Oregon Tops ASA's List of Medical-Marijuana States

Image via Americans for Safe Access

Medical cannabis may be available in some form in 47 states, but only 15 received B or better grades in Americans for Safe Access' 2020 State of the States report.

Just one state earned an A or A-: Oregon.

Eighteen states were given F ratings.

Here's the breakdown:






Oregon: 24,015 patients, 290 dispensaries



California: 1.58 million patients, 650 dispensaries

Hawaii: 30,811 patients, 13 dispensaries

Illinois: 121,775 patients, 55 dispensaries

Maine: 36,368 patients, 44 dispensaries

Massachusetts: 88,053 patients, 140 dispensaries

Michigan: 246,039 patients, 264 dispensaries

Nevada: 14,663 patients, 66 dispensaries

New Hampshire: 8,302 patients, 4 dispensaries

New Mexico: 82,147 patients, 109 dispensaries


RELATED: Lining Up for Legal Weed in Massachusetts



Maryland: 108,455 patients, 102 dispensaries

Montana: 36,422 patients, 355 dispensaries

New Jersey: 8,302 patients, 4 dispensaries

Ohio: 125,087 patients, 51 dispensaries

Oklahoma: 125,087 patients, 2,073 dispensaries


RELATED: Why Oklahoma's Medical-Marijuana Program Works



Arizona: 245,533, 131 dispensaries

Arkansas: 71,163 patients, 22 dispensaries

Colorado: 83,306 patients, 449 dispensaries

District of Columbia: 6,792 patients, 8 dispensaries

North Dakota: 3,380 patients, 8 dispensaries

Washington: 46,573 patients, 163 dispensaries



Connecticut: 44,327 patients, 17 dispensaries

Delaware: 11,173 patients, 6 dispensaries

New York: 121,203 patients, 38 dispensaries

Pennsylvania: 297,317 patients, 80 dispensaries

Rhode Island: 17,994 patients, 3 dispensaries


RELATED: Curaleaf Busted for Selling Ground Flower in New York



Alaska: 404 patients, 93 dispensaries

Florida: 348,658 patients, 250 dispensaries

Guam: no patients or dispensaries

Vermont: 5,209 patients, 5 dispensaries



Minnesota: 36,962 patients, 8 dispensaries

Missouri: 22,706 patients, no dispensaries



Northern Mariana Islands: no patients or dispensaries

Louisiana: 4,350 patients, 9 dispensaries



Puerto Rico: 112,363 patients, 101 dispensaries

Utah: 2,814 patients, 3 dispensaries



U.S. Virgin Islands: no patients or dispensaries



*Alabama: no patients or dispensaries

*Georgia: 145,111 patients, no dispensaries

Idaho: no patients or dispensaries

*Indiana: no patients or dispensaries

*Iowa: 4,770 patients, no dispensaries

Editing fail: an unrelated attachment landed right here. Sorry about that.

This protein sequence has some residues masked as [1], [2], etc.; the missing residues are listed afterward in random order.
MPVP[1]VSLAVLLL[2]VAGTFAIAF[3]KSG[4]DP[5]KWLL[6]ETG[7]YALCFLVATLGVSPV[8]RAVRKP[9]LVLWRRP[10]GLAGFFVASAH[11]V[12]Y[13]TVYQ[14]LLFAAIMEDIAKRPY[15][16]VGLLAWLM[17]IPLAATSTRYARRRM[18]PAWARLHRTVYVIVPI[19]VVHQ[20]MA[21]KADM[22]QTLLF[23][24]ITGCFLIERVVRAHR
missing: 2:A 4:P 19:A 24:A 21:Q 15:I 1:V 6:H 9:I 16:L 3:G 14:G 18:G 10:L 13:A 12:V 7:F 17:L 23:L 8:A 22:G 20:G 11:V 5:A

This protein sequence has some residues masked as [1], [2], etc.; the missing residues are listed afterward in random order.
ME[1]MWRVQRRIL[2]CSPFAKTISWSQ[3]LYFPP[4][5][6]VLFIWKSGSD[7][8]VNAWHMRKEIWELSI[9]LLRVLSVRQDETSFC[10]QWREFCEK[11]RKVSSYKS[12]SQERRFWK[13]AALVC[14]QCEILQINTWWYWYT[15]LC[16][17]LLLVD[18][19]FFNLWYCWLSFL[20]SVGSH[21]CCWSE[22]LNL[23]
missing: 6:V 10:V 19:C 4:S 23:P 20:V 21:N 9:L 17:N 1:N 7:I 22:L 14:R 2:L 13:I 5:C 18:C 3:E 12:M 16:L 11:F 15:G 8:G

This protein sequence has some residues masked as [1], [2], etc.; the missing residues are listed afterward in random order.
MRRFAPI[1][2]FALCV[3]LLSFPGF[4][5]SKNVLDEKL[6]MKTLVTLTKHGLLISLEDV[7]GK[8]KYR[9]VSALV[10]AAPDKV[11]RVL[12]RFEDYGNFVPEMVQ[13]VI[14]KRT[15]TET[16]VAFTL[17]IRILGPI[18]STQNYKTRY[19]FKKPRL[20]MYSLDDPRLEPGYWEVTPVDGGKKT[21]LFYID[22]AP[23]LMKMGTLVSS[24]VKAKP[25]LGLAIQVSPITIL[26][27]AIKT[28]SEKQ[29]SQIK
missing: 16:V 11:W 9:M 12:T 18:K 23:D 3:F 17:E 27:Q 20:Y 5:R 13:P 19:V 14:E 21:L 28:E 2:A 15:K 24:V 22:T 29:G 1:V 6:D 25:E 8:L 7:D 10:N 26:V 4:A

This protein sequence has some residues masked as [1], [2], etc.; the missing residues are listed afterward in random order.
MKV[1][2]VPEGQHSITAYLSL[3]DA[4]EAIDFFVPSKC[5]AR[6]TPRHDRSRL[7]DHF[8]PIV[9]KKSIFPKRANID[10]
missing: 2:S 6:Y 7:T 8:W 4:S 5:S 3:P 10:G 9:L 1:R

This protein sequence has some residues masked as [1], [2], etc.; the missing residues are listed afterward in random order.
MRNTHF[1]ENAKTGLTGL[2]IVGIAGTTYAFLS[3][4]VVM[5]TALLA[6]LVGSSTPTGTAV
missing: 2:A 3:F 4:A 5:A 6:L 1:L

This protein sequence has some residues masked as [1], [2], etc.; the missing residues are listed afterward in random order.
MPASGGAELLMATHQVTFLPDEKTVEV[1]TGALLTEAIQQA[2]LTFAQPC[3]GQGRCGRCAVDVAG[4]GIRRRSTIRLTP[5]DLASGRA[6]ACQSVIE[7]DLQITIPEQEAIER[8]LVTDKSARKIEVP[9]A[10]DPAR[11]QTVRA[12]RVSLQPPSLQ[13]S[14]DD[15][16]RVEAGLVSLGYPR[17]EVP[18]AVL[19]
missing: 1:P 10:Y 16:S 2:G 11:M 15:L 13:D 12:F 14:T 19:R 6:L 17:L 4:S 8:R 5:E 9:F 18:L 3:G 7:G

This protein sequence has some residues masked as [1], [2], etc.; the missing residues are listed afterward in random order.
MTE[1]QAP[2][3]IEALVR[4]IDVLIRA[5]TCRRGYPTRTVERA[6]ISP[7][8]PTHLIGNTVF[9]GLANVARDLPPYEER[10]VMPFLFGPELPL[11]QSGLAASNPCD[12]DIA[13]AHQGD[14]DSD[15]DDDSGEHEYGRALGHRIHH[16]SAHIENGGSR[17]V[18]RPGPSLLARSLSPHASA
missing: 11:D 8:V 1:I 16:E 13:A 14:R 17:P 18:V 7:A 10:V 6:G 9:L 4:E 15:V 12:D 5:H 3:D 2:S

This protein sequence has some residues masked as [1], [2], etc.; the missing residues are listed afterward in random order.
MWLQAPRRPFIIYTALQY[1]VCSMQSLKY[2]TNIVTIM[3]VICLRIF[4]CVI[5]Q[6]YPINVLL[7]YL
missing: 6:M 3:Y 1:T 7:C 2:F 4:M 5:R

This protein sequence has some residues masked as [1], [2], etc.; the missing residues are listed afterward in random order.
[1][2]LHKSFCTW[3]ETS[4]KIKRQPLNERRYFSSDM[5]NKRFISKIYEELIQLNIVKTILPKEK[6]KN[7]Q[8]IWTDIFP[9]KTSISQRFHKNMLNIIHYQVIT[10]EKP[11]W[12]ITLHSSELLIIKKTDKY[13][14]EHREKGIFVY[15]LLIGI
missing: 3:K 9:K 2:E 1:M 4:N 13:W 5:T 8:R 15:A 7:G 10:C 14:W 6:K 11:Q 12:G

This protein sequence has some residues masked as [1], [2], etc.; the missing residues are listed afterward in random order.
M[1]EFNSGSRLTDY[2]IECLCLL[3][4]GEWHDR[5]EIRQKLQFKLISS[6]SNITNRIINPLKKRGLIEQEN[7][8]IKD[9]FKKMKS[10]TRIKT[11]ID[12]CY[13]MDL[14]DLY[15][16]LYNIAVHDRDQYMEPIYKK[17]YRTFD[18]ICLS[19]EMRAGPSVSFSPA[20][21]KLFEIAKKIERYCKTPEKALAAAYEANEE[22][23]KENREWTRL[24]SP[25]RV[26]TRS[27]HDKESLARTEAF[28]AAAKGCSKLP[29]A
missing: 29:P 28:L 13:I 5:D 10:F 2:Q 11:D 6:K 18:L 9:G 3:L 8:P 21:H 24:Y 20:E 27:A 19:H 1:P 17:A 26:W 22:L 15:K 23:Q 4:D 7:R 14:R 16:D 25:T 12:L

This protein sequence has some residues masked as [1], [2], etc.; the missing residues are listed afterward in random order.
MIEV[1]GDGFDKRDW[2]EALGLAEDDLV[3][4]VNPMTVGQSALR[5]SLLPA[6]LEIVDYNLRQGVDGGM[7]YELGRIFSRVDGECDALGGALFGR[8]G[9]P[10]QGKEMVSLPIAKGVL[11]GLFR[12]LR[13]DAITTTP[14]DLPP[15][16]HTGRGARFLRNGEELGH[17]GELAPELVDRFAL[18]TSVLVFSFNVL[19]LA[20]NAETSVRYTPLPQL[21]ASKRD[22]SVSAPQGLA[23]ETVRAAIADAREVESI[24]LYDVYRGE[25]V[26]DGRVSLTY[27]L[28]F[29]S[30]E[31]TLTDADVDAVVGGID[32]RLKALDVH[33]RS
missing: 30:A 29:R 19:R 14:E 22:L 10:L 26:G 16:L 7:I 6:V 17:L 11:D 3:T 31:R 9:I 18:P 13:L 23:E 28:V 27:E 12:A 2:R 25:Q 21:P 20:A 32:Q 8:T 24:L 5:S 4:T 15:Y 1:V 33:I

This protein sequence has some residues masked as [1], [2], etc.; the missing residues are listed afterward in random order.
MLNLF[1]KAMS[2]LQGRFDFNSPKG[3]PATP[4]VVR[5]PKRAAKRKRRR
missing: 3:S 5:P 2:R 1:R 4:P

*Kansas: no patients or dispensaries

*Kentucky: no patients or dispensaries

*Mississippi: no patients or dispensaries

Nebraska: no patients or dispensaries

*North Carolina: no patients or dispensaries

*South Carolina: no patients or dispensaries

South Dakota: no patients or dispensaries

*Tennessee: no patients or dispensaries

*Texas: 2,405 patients, no dispensaries

*Virginia: 5,209 patients, no dispensaries

*West Virginia: no patients or dispensaries

*Wisconsin: no patients or dispensaries

*Wyoming: no patients or dispensaries

*States with CBD-Only Laws


RELATED: The Battle for Medical Marijuana in Nebraska 


ASA's Conclusion

From the Americans for Safe Access' report: "Since 1996, states have developed medical cannabis programs through citizen initiatives, comprehensive and piecemeal legislation, regulations and executive action. Somewhat surprisingly, while the majority of medical cannabis programs continue to adapt to the needs of patients, there is not one in the country that perfectly meets the needs of patients. While 2019-2020 brought many changes for more than four million patients across the country, unfortunately we've seen a plateau in overall improvements program to program. States are recognizing the value of developing robust medical cannabis programs that serve a variety of patient health conditions, improve ease of patient access and offer patients legal protections related to employment, housing, education and family law. However, many states with limited and even comprehensive medical cannabis programs have dedicated much if not all of their appetite for cannabis reforms to adult-use access during the 2019-2020 year, while failing to make much-needed improvements to their medical programs. This year’s report illustrates this phenomenon, with most states that maintain medical programs debating only adult-use options before pivoting to address COVID-related emergency measures."

ASA identifies the following patient issues:

• Poor access

• Insufficient legal protections

• Medical program challenges

• Product availability and cost

• Product testing and labeling

Read the full report here.

Steve Bloom

Steve Bloom

Publisher of CelebStoner.com, former editor of High Times and Freedom Leaf and co-author of Pot Culture and Reefer Movie Madness.